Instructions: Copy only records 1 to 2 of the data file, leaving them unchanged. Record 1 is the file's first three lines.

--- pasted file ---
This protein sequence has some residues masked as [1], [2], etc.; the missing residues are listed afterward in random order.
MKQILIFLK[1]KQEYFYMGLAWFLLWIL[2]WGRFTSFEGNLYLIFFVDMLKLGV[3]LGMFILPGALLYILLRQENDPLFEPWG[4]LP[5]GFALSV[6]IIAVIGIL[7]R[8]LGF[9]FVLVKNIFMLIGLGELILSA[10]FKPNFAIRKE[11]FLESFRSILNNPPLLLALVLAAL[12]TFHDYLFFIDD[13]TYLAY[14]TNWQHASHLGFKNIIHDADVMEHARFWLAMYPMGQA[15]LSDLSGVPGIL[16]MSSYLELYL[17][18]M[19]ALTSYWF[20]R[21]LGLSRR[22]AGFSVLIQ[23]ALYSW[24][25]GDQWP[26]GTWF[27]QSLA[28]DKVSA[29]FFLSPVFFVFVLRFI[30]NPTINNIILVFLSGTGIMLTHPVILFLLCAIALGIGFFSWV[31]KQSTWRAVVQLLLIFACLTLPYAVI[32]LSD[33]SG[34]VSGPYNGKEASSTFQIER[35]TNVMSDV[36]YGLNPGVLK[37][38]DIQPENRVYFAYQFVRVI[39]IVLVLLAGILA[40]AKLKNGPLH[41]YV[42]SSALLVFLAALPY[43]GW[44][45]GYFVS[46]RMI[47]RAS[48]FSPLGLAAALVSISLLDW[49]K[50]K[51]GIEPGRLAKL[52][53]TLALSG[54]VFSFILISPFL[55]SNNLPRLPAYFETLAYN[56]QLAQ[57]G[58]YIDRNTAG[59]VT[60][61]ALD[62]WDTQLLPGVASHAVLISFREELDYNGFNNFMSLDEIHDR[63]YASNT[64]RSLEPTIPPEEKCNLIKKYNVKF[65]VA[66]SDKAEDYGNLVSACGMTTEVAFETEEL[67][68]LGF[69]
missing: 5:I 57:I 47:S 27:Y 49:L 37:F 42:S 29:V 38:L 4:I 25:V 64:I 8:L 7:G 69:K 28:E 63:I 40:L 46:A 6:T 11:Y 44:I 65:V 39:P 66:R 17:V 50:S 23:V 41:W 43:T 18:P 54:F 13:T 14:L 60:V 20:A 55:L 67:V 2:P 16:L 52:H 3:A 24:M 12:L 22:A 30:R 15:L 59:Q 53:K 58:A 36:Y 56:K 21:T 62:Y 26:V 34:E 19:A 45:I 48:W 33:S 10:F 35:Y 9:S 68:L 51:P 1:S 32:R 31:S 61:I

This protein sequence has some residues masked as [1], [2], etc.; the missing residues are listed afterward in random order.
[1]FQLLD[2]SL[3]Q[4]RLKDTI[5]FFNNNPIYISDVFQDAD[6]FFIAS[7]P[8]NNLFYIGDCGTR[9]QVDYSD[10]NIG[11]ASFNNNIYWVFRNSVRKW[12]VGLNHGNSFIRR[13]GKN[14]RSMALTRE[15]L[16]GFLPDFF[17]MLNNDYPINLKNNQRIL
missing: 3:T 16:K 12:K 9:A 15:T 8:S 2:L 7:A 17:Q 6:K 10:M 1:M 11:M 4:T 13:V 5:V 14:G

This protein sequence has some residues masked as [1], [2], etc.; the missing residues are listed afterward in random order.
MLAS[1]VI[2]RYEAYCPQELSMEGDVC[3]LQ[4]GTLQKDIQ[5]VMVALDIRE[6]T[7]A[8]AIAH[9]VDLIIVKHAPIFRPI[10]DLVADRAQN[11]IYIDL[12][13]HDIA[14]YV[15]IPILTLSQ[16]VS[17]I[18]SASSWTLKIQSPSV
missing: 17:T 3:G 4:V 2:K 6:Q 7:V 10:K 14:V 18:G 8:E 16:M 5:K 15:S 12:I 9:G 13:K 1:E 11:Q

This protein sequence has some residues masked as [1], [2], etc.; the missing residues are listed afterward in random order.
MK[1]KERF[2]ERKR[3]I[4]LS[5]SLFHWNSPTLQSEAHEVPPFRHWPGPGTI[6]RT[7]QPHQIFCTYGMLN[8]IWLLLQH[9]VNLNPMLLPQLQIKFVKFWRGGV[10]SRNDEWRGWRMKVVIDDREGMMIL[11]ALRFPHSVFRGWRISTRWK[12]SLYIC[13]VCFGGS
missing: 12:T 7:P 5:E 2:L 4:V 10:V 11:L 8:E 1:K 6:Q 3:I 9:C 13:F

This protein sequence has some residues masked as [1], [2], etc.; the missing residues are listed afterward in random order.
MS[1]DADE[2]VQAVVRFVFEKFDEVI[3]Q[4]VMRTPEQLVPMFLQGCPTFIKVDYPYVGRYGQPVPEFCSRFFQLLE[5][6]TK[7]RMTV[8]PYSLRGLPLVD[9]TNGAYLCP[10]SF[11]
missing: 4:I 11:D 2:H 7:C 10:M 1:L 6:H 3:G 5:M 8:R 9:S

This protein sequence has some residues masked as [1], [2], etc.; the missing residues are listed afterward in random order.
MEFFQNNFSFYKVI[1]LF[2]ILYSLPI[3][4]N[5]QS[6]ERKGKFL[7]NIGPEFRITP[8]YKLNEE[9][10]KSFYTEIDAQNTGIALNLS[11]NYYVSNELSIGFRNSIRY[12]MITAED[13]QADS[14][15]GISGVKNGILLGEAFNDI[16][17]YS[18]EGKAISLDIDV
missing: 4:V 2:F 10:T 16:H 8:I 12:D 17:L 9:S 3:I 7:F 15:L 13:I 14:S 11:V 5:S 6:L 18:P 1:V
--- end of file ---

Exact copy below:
This protein sequence has some residues masked as [1], [2], etc.; the missing residues are listed afterward in random order.
MKQILIFLK[1]KQEYFYMGLAWFLLWIL[2]WGRFTSFEGNLYLIFFVDMLKLGV[3]LGMFILPGALLYILLRQENDPLFEPWG[4]LP[5]GFALSV[6]IIAVIGIL[7]R[8]LGF[9]FVLVKNIFMLIGLGELILSA[10]FKPNFAIRKE[11]FLESFRSILNNPPLLLALVLAAL[12]TFHDYLFFIDD[13]TYLAY[14]TNWQHASHLGFKNIIHDADVMEHARFWLAMYPMGQA[15]LSDLSGVPGIL[16]MSSYLELYL[17][18]M[19]ALTSYWF[20]R[21]LGLSRR[22]AGFSVLIQ[23]ALYSW[24][25]GDQWP[26]GTWF[27]QSLA[28]DKVSA[29]FFLSPVFFVFVLRFI[30]NPTINNIILVFLSGTGIMLTHPVILFLLCAIALGIGFFSWV[31]KQSTWRAVVQLLLIFACLTLPYAVI[32]LSD[33]SG[34]VSGPYNGKEASSTFQIER[35]TNVMSDV[36]YGLNPGVLK[37][38]DIQPENRVYFAYQFVRVI[39]IVLVLLAGILA[40]AKLKNGPLH[41]YV[42]SSALLVFLAALPY[43]GW[44][45]GYFVS[46]RMI[47]RAS[48]FSPLGLAAALVSISLLDW[49]K[50]K[51]GIEPGRLAKL[52][53]TLALSG[54]VFSFILISPFL[55]SNNLPRLPAYFETLAYN[56]QLAQ[57]G[58]YIDRNTAG[59]VT[60][61]ALD[62]WDTQLLPGVASHAVLISFREELDYNGFNNFMSLDEIHDR[63]YASNT[64]RSLEPTIPPEEKCNLIKKYNVKF[65]VA[66]SDKAEDYGNLVSACGMTTEVAFETEEL[67][68]LGF[69]
missing: 5:I 57:I 47:S 27:Y 49:L 37:F 42:S 29:V 38:L 4:I 25:V 64:I 8:L 7:G 69:K 28:E 63:I 40:L 46:A 6:T 11:Y 44:I 65:V 39:P 66:R 17:V 50:S 23:V 41:W 43:T 18:P 54:F 13:T 14:L 60:V 20:A 55:L 67:V 2:P 16:L 52:H 3:A 24:M 12:L 22:A 30:R 15:L 59:Q 53:K 58:A 36:Y 56:K 21:T 62:Y 26:V 34:E 19:A 45:I 48:W 33:S 10:F 35:Y 9:S 68:L 51:P 1:S 32:R 31:S 61:I

This protein sequence has some residues masked as [1], [2], etc.; the missing residues are listed afterward in random order.
[1]FQLLD[2]SL[3]Q[4]RLKDTI[5]FFNNNPIYISDVFQDAD[6]FFIAS[7]P[8]NNLFYIGDCGTR[9]QVDYSD[10]NIG[11]ASFNNNIYWVFRNSVRKW[12]VGLNHGNSFIRR[13]GKN[14]RSMALTRE[15]L[16]GFLPDFF[17]MLNNDYPINLKNNQRIL
missing: 3:T 16:K 12:K 9:A 15:T 8:S 2:L 7:A 17:Q 6:K 10:M 1:M 11:M 4:T 13:V 5:V 14:G